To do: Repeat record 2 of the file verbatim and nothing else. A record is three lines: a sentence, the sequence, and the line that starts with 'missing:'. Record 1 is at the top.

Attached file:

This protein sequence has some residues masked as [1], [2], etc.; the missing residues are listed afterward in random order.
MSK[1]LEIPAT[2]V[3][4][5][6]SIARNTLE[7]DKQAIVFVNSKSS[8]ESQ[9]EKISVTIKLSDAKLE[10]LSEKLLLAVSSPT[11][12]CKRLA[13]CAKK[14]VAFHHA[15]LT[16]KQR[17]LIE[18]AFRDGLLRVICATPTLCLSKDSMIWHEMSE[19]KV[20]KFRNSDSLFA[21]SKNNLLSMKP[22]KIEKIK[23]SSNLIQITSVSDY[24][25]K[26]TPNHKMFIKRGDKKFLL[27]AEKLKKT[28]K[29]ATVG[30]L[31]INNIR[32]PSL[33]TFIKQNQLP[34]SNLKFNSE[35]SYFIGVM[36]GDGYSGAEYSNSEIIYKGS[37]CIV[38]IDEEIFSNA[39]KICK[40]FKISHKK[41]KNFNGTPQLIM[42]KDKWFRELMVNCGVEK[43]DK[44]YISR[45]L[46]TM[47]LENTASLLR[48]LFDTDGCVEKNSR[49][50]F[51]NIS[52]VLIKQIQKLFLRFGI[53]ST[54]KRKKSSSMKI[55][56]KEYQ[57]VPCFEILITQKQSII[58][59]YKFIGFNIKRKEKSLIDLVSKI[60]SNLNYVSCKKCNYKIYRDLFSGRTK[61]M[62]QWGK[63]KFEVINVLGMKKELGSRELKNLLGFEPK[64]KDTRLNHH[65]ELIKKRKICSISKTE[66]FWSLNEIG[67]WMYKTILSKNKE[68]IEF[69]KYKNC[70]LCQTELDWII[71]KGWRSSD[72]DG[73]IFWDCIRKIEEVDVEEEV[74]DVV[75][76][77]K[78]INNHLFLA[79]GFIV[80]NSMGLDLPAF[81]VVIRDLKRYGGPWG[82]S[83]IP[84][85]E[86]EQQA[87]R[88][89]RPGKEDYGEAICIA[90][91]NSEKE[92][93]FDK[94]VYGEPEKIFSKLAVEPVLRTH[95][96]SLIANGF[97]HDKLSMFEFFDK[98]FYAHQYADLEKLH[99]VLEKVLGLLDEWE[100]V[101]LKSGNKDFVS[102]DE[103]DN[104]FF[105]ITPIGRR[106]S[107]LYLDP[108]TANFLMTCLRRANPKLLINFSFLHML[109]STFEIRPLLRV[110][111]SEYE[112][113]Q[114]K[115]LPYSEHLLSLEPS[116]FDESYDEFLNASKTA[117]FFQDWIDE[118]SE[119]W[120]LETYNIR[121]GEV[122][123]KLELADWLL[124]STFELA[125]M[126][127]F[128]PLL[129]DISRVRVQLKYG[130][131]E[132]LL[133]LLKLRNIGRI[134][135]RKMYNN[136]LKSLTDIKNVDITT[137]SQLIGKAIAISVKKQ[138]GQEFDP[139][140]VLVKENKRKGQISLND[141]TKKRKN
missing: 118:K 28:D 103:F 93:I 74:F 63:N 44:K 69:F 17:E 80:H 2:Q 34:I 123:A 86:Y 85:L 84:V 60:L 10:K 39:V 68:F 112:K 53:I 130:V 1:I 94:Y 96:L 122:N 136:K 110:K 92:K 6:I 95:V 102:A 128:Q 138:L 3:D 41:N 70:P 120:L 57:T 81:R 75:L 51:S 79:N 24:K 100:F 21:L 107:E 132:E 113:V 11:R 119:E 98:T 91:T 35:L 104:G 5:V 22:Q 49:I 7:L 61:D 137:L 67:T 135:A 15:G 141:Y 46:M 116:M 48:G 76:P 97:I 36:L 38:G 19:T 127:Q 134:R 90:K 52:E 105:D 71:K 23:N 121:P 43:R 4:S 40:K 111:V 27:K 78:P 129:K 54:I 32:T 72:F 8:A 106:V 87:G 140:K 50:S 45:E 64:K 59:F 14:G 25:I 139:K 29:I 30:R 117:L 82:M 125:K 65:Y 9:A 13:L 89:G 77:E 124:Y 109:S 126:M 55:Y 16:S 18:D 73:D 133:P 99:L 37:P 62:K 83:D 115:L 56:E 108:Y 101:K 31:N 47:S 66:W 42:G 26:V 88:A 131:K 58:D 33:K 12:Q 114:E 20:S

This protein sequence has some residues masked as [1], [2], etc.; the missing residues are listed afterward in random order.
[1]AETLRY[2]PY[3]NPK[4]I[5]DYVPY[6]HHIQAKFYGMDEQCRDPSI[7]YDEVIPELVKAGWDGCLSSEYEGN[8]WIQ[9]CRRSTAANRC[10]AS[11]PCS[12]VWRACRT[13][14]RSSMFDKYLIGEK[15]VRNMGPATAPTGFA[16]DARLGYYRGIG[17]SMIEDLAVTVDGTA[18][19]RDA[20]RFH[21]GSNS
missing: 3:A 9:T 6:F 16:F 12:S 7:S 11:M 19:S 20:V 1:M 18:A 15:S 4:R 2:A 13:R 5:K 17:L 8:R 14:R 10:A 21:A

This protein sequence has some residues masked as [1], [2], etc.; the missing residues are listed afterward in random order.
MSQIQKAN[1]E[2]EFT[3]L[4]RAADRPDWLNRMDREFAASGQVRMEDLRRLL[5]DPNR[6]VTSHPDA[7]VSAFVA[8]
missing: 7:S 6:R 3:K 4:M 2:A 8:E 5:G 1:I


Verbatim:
This protein sequence has some residues masked as [1], [2], etc.; the missing residues are listed afterward in random order.
[1]AETLRY[2]PY[3]NPK[4]I[5]DYVPY[6]HHIQAKFYGMDEQCRDPSI[7]YDEVIPELVKAGWDGCLSSEYEGN[8]WIQ[9]CRRSTAANRC[10]AS[11]PCS[12]VWRACRT[13][14]RSSMFDKYLIGEK[15]VRNMGPATAPTGFA[16]DARLGYYRGIG[17]SMIEDLAVTVDGTA[18][19]RDA[20]RFH[21]GSNS
missing: 3:A 9:T 6:F 16:F 12:S 7:S 11:M 19:S 20:V 1:M 18:A 15:S 4:R 2:A 13:R 5:K 17:L 8:R 14:R 10:A 21:A